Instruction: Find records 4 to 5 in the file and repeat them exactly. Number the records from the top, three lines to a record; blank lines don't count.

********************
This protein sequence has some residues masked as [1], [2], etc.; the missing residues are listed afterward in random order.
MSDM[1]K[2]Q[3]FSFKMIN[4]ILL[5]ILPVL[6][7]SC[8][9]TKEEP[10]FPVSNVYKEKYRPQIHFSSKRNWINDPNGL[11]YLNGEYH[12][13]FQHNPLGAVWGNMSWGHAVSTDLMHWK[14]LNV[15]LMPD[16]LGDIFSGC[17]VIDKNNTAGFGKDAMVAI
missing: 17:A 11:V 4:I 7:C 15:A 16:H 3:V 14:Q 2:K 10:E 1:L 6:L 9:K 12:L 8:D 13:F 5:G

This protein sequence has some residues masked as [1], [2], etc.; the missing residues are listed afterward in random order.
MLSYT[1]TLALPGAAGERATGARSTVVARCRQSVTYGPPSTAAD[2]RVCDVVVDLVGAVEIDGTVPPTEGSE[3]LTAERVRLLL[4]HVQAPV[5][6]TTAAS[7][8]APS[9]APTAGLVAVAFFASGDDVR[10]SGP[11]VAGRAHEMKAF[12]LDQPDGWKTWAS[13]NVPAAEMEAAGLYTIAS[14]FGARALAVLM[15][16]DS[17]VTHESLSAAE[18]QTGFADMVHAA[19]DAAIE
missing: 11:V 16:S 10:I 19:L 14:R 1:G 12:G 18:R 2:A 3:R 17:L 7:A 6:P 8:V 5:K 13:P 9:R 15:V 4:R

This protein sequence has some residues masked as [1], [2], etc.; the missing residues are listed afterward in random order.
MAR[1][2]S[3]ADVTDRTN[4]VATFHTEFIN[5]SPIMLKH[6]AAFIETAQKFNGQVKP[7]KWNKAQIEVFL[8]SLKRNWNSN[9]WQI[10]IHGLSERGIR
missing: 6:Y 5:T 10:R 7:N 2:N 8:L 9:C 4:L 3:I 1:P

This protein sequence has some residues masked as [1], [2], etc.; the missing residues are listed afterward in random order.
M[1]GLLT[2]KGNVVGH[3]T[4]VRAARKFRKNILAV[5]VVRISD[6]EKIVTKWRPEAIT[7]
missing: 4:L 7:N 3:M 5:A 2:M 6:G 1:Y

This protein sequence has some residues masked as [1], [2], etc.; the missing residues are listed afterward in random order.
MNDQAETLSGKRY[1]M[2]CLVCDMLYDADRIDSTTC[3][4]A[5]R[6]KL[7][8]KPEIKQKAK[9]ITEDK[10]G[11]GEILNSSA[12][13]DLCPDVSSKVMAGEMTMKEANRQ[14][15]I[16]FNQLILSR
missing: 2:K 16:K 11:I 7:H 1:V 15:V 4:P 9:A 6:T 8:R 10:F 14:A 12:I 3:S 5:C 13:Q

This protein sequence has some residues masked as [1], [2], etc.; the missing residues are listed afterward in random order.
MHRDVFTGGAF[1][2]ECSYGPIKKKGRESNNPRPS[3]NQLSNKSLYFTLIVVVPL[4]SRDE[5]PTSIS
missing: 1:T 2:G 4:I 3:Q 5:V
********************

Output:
This protein sequence has some residues masked as [1], [2], etc.; the missing residues are listed afterward in random order.
M[1]GLLT[2]KGNVVGH[3]T[4]VRAARKFRKNILAV[5]VVRISD[6]EKIVTKWRPEAIT[7]
missing: 4:L 7:N 3:M 5:A 2:M 6:G 1:Y

This protein sequence has some residues masked as [1], [2], etc.; the missing residues are listed afterward in random order.
MNDQAETLSGKRY[1]M[2]CLVCDMLYDADRIDSTTC[3][4]A[5]R[6]KL[7][8]KPEIKQKAK[9]ITEDK[10]G[11]GEILNSSA[12][13]DLCPDVSSKVMAGEMTMKEANRQ[14][15]I[16]FNQLILSR
missing: 2:K 16:K 11:I 7:H 1:V 15:V 4:P 9:A 6:T 8:R 10:F 14:A 12:I 3:S 5:C 13:Q